The Beginning of the Scary Season

By: David Chapman | Fri, Sep 3, 2004
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It's September and the market is starting the scary season. One problem though. It is not always scary. Our colleague, Don Vialoux of Tech Talk www.dvtechtalk.com in a recent column noted the myths and facts about September. Seems that the myth that September is the weakest month of the year is just that, largely a myth. While the odds do favour weakness in September (31 Septembers of the last 53 saw declines) the average loss was a pretty miniscule .5%.

But generally, whether September is an up month or a down month is pretty random. And it is just that for the most part for other myths as well including October crashes, Santa Claus rallies and the January effect. Not to deny that these events are not favoured during these periods it just that one can not take it directly to the bank.

Even the "Scoop" is being disingenuous in titling our article "The beginning of the scary season". About all we can say for sure on the scary season is that Halloween occurs on October 31 and even that is merely an example of feigned scariness. And undoubtedly some Hollywood studios will trot out yet another sequel to Resident Evil, Friday the 13th and Scary Movie. Oh the horror of it all.

For real scariness we have to turn to terrorist attacks in Russia and Israel and ongoing bombings in Iraq. The terrorist attacks barely register in the financial world but that doesn't mean that they should just be ignored. And of course there is a great deal of hand wringing over the terrorist attacks. But one does need to maintain a perspective.

The attacks in Moscow, North Ossetia and the Russian airline attacks are in response to the ongoing civil war in Chechnya where over 100,000 Chechnyans have been killed and Chechnya largely wasted in attempts by Russia to suppress the break away state. That Chechnya is Muslim and at one time was armed by elements of Al Qaeda and that puts them on the wrong side of the "War on Terror" is incidental. What Chechnya has is the oil in the upper Caucasus. And in installing yet another Russian puppet to run the failed state that only fans the counter attacks by the Chechnyans. But Mr. Putin is part of the war against terror so the fact that he too terrorizes the population of Chechnya to suppress the population is ignored.

In Israel the bus bombing was the first in six months. With increased security and a wall it has cut down on the number of attacks. But almost daily attacks continue on Palestinians where the differentiation between alleged combatants and the civilian population is incidental as the drive to crush the resistance continues. And Ariel Sharon's own party does not want to give up the settlements in Gaza while expansion is planned in the West Bank. All fodder to ensure that attacks and counter attacks will continue.

In Iraq the death toll of Iraqis is not even counted but is estimated to be around 20,000 of which two-thirds of them have been civilians primarily women and children. An attack on an alleged militia stronghold in Fallujah kills women and children and little else. It fans the counter insurgency against the US led occupation and does nothing to bring either peace or security. The stench of the Abu Ghraib prison scandal lingers with the claim that it was rogue elements completely discredited with clear evidence leading into the office of Donald Rumsfield. Beaten, stripped and humiliated the counter insurgency fights back with the only thing it knows how to do in a country that was heavily militarized even before the US invasion in March 2003.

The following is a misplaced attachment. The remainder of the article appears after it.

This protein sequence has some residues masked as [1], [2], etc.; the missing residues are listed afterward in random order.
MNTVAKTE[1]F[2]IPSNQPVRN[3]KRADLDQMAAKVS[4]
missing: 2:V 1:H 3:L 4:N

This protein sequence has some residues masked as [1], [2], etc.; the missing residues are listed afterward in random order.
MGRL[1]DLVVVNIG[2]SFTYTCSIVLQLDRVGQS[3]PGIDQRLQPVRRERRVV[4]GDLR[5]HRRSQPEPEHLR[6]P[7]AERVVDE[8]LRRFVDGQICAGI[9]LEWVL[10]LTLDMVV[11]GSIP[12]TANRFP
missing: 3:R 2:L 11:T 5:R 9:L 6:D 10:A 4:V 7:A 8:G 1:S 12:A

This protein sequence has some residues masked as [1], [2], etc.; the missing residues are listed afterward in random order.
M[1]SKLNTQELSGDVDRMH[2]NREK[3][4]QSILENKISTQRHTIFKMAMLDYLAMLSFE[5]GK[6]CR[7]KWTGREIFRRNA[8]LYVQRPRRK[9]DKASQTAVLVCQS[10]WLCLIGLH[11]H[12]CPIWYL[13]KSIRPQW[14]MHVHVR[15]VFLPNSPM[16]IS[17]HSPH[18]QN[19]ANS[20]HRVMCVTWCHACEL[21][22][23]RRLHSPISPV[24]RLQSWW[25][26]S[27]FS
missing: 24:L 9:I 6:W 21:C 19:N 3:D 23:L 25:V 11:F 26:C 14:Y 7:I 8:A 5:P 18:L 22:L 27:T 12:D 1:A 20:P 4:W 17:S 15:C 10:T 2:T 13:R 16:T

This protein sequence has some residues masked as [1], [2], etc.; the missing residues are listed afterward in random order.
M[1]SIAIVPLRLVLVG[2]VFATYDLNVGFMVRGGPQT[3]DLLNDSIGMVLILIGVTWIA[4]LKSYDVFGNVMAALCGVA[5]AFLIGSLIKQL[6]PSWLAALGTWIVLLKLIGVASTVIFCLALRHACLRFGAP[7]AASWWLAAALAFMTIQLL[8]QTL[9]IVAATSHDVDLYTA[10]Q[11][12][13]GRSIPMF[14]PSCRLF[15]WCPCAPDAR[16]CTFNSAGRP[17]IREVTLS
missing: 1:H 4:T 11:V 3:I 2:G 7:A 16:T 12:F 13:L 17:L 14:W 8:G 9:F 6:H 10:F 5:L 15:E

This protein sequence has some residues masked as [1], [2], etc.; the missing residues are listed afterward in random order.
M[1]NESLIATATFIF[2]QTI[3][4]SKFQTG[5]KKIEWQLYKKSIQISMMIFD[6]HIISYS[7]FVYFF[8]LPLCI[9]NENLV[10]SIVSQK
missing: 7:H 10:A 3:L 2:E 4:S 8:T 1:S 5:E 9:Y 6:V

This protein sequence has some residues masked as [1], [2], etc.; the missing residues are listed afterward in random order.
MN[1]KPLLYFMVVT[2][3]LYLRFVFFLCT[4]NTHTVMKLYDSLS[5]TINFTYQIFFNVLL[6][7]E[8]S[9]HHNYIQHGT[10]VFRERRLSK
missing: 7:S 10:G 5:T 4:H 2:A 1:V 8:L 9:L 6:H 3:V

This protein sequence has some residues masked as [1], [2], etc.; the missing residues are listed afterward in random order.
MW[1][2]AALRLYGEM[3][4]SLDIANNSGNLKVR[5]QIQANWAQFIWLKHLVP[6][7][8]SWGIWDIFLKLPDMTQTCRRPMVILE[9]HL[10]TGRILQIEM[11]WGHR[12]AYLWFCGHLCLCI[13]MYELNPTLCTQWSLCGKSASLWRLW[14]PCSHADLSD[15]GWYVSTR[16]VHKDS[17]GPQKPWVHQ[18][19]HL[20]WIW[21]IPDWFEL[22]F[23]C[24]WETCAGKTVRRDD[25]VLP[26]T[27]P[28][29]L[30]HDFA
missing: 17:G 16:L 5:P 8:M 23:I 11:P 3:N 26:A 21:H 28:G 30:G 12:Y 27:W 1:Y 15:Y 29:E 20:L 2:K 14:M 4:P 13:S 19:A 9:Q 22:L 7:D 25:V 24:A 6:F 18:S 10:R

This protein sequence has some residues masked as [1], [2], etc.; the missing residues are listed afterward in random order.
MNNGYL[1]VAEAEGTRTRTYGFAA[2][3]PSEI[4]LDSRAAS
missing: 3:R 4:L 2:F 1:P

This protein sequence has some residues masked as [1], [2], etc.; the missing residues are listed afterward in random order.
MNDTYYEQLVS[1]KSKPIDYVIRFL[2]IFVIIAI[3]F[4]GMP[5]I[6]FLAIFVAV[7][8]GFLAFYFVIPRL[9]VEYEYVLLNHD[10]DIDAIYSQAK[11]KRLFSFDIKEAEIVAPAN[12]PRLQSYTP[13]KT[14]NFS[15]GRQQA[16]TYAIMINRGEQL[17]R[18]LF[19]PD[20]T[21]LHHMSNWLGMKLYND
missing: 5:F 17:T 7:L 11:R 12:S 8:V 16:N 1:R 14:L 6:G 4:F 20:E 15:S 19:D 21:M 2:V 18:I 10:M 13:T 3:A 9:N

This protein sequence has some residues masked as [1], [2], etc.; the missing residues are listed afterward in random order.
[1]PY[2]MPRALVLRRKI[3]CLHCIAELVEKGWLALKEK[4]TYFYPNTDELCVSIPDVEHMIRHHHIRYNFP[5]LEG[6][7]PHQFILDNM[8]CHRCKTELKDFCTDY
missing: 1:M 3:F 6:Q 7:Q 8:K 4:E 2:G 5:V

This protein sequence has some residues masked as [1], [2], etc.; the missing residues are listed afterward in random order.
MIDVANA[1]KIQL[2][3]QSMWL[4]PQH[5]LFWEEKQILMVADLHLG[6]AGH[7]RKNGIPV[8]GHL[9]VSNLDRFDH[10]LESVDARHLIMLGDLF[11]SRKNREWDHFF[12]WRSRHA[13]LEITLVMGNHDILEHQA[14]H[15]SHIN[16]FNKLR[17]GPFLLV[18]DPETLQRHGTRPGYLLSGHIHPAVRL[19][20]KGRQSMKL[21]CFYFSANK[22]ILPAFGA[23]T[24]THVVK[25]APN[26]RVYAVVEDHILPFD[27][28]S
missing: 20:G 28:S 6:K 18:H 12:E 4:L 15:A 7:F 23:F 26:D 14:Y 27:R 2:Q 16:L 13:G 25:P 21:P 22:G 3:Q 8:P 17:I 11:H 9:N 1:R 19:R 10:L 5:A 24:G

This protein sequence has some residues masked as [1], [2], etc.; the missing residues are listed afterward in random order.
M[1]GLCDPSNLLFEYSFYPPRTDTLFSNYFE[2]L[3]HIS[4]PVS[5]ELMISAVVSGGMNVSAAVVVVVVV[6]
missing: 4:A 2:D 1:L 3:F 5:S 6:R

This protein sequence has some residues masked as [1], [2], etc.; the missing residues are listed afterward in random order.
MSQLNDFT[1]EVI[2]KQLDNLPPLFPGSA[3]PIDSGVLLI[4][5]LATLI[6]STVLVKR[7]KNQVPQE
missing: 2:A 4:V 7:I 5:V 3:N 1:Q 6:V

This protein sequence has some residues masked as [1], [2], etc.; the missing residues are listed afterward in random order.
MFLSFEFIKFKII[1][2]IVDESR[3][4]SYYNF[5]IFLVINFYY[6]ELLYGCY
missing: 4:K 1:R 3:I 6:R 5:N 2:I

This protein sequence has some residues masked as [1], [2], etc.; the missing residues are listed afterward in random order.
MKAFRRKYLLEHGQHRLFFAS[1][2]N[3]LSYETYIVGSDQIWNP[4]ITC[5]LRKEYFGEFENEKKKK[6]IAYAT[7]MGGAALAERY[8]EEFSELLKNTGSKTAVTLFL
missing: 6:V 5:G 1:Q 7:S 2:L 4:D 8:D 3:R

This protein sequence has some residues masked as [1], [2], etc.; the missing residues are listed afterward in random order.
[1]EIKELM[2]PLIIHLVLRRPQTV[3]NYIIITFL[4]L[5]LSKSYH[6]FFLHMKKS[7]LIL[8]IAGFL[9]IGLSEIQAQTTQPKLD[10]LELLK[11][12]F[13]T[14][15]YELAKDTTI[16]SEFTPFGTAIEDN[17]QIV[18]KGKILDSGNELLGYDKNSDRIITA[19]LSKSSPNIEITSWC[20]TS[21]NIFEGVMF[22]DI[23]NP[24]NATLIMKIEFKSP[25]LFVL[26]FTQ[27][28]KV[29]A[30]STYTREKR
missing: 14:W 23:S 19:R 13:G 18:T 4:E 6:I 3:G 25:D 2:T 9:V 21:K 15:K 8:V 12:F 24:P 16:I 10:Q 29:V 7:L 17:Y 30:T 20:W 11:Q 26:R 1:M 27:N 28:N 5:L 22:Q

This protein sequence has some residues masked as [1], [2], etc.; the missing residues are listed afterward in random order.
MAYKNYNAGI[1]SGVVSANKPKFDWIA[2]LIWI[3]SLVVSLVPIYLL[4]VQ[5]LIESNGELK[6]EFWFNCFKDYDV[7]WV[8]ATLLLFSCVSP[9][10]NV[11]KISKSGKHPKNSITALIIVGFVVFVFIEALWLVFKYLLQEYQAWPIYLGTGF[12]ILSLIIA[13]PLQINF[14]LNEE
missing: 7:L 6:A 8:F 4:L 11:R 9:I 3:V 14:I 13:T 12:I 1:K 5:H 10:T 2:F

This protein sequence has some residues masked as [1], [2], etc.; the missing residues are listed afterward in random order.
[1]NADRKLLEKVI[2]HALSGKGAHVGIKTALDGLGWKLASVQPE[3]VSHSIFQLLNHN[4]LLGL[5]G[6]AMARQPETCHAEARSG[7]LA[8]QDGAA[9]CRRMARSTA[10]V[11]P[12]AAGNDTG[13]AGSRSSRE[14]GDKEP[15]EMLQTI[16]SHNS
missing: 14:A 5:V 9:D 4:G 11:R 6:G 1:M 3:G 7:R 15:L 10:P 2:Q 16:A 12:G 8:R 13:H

But lest it leaves the impression that populations are being completely suppressed by the military might of Russia, Israel and the US we are reminded that governments across the sphere of the Middle East, Asia Minor, the Caucasus and Central Asia are riddled with corrupt, dysfunctional and in some instances gangster governments that do a good job of keeping their populations often ignorant, poverty stricken and suppressed. That they may also be a client state of one of the powers of either the USA or Russia is incidental. The prize of course is control of the energy and mineral wealth that are needed to feed both their societies and their military machines. For Israel one could argue it is its existence but that cause is weakened with the relentless unfettered expansion of the settlements.

While the US sits astride a number of these countries thus controlling to some extent either directly or indirectly the energy and mineral wealth there remains numerous opponents. Whether one wishes to call them terrorists or rogue states is irrelevant. What it does is ensure that the entire region will remain a flashpoint for years to come and depending upon the course of events it will weigh heavily on the financial markets for as long as it exists.

From the US side it is the sheer cost of maintaining this huge military presence. With a military presence in some 138 countries the US spends more than all of the next 15 to 20 states combined. While at home healthcare and social security can get squeezed the budgets of the military and homeland security are guaranteed to grow. As a result the US is running the biggest deficits ever known and their consumer and business manufacturing base has migrated primarily to Asia (China, India) while they chalk up trade debts and need the rest of the world (again primarily Asia - China and Japan) to finance them.

The result of this is a world awash in US dollars and a US awash in debt. To those who think that the US Dollar can go up we are reminded that with so many US Dollars floating around the world supply is exceeding demand; demand is falling as countries particularly China and Japan become concerned about the huge amount of US debt they hold and signs are recently that they are pulling back a little; the commodity based countries are adjusting their prices upward (oil) as the US Dollar falls to compensate their loss of purchasing power; while the invasion of Iraq and its aftermath remains popular with a certain large segment of the US population it is generally unpopular around the world and this lessens the demand for US Dollars; numerous countries are trying or would like to diversify their reserve holdings out of US Dollars into Euros and some oil producing countries are accepting payment of for their oil in Euros rather than US Dollars - remember Iraq prior to the invasion would only accept Euros as payment for their oil; and, finally as the US Dollar falls further it feeds upon itself to get out of Dollars and into something else.